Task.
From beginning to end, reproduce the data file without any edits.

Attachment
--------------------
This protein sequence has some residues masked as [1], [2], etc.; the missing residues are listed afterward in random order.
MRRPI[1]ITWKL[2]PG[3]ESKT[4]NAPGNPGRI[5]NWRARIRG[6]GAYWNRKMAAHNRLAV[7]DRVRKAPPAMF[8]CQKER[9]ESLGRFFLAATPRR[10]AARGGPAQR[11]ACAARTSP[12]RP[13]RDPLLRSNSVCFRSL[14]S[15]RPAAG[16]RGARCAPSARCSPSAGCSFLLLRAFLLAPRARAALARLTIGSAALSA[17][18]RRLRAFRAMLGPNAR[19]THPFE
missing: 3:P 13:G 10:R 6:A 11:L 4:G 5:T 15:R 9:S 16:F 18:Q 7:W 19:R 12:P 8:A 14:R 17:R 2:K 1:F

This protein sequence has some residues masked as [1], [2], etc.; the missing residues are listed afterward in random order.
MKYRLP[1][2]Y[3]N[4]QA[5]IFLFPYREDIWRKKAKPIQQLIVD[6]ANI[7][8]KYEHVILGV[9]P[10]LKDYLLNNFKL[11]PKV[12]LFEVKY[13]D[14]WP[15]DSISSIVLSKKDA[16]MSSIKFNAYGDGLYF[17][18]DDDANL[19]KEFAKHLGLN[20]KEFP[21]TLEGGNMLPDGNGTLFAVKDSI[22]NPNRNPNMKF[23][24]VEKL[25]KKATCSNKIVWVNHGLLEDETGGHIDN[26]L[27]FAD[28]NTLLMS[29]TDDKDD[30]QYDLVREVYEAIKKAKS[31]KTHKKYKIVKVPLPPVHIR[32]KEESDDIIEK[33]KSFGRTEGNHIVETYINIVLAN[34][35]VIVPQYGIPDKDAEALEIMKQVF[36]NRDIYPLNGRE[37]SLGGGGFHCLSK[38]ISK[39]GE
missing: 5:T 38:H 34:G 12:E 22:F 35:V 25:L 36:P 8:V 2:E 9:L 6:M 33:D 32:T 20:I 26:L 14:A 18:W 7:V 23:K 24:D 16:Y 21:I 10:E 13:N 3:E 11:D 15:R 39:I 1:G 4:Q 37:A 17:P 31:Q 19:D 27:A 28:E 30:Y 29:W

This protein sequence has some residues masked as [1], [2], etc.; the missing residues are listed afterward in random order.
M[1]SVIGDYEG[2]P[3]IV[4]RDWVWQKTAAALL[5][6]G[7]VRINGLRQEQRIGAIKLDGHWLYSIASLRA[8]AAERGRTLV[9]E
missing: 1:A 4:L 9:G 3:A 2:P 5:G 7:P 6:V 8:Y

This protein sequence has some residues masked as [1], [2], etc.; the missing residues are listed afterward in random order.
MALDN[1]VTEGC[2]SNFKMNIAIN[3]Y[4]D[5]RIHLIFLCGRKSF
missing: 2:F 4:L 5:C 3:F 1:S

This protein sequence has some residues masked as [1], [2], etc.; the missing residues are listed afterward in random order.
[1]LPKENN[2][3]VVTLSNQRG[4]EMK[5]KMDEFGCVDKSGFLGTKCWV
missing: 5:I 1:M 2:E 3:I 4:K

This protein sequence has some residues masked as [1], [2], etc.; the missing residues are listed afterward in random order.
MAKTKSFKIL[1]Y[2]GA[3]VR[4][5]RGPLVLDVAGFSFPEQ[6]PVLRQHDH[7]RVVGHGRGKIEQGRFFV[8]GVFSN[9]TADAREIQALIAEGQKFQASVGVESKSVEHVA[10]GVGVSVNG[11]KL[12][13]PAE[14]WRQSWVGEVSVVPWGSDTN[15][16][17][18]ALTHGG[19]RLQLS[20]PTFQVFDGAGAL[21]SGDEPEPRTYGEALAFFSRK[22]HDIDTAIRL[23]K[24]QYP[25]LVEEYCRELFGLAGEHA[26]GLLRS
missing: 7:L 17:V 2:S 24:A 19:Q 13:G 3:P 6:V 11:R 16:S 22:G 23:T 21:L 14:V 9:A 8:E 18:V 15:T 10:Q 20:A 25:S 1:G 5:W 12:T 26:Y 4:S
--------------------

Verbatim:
This protein sequence has some residues masked as [1], [2], etc.; the missing residues are listed afterward in random order.
MRRPI[1]ITWKL[2]PG[3]ESKT[4]NAPGNPGRI[5]NWRARIRG[6]GAYWNRKMAAHNRLAV[7]DRVRKAPPAMF[8]CQKER[9]ESLGRFFLAATPRR[10]AARGGPAQR[11]ACAARTSP[12]RP[13]RDPLLRSNSVCFRSL[14]S[15]RPAAG[16]RGARCAPSARCSPSAGCSFLLLRAFLLAPRARAALARLTIGSAALSA[17][18]RRLRAFRAMLGPNAR[19]THPFE
missing: 3:P 13:G 10:R 6:A 11:L 4:G 5:T 15:R 9:S 16:F 18:Q 7:W 19:R 12:P 8:A 14:R 17:R 2:K 1:F

This protein sequence has some residues masked as [1], [2], etc.; the missing residues are listed afterward in random order.
MKYRLP[1][2]Y[3]N[4]QA[5]IFLFPYREDIWRKKAKPIQQLIVD[6]ANI[7][8]KYEHVILGV[9]P[10]LKDYLLNNFKL[11]PKV[12]LFEVKY[13]D[14]WP[15]DSISSIVLSKKDA[16]MSSIKFNAYGDGLYF[17][18]DDDANL[19]KEFAKHLGLN[20]KEFP[21]TLEGGNMLPDGNGTLFAVKDSI[22]NPNRNPNMKF[23][24]VEKL[25]KKATCSNKIVWVNHGLLEDETGGHIDN[26]L[27]FAD[28]NTLLMS[29]TDDKDD[30]QYDLVREVYEAIKKAKS[31]KTHKKYKIVKVPLPPVHIR[32]KEESDDIIEK[33]KSFGRTEGNHIVETYINIVLAN[34][35]VIVPQYGIPDKDAEALEIMKQVF[36]NRDIYPLNGRE[37]SLGGGGFHCLSK[38]ISK[39]GE
missing: 5:T 38:H 34:G 12:E 22:F 35:V 25:L 36:P 8:V 2:E 9:L 6:M 33:D 32:T 20:I 26:L 14:A 18:W 7:V 23:K 24:D 16:Y 21:I 10:E 13:N 3:E 11:D 15:R 39:I 1:G 4:Q 37:A 17:P 31:Q 19:D 27:A 28:E 30:Y 29:W

This protein sequence has some residues masked as [1], [2], etc.; the missing residues are listed afterward in random order.
M[1]SVIGDYEG[2]P[3]IV[4]RDWVWQKTAAALL[5][6]G[7]VRINGLRQEQRIGAIKLDGHWLYSIASLRA[8]AAERGRTLV[9]E
missing: 1:A 4:L 9:G 3:A 2:P 5:G 7:P 6:V 8:Y

This protein sequence has some residues masked as [1], [2], etc.; the missing residues are listed afterward in random order.
MALDN[1]VTEGC[2]SNFKMNIAIN[3]Y[4]D[5]RIHLIFLCGRKSF
missing: 2:F 4:L 5:C 3:F 1:S

This protein sequence has some residues masked as [1], [2], etc.; the missing residues are listed afterward in random order.
[1]LPKENN[2][3]VVTLSNQRG[4]EMK[5]KMDEFGCVDKSGFLGTKCWV
missing: 5:I 1:M 2:E 3:I 4:K

This protein sequence has some residues masked as [1], [2], etc.; the missing residues are listed afterward in random order.
MAKTKSFKIL[1]Y[2]GA[3]VR[4][5]RGPLVLDVAGFSFPEQ[6]PVLRQHDH[7]RVVGHGRGKIEQGRFFV[8]GVFSN[9]TADAREIQALIAEGQKFQASVGVESKSVEHVA[10]GVGVSVNG[11]KL[12][13]PAE[14]WRQSWVGEVSVVPWGSDTN[15][16][17][18]ALTHGG[19]RLQLS[20]PTFQVFDGAGAL[21]SGDEPEPRTYGEALAFFSRK[22]HDIDTAIRL[23]K[24]QYP[25]LVEEYCRELFGLAGEHA[26]GLLRS
missing: 7:L 17:V 2:S 24:A 19:Q 13:G 3:P 6:V 11:R 16:S 22:G 23:T 21:L 14:V 9:A 8:E 18:V 15:T 10:Q 20:A 25:S 1:G 5:W 12:T 26:Y 4:S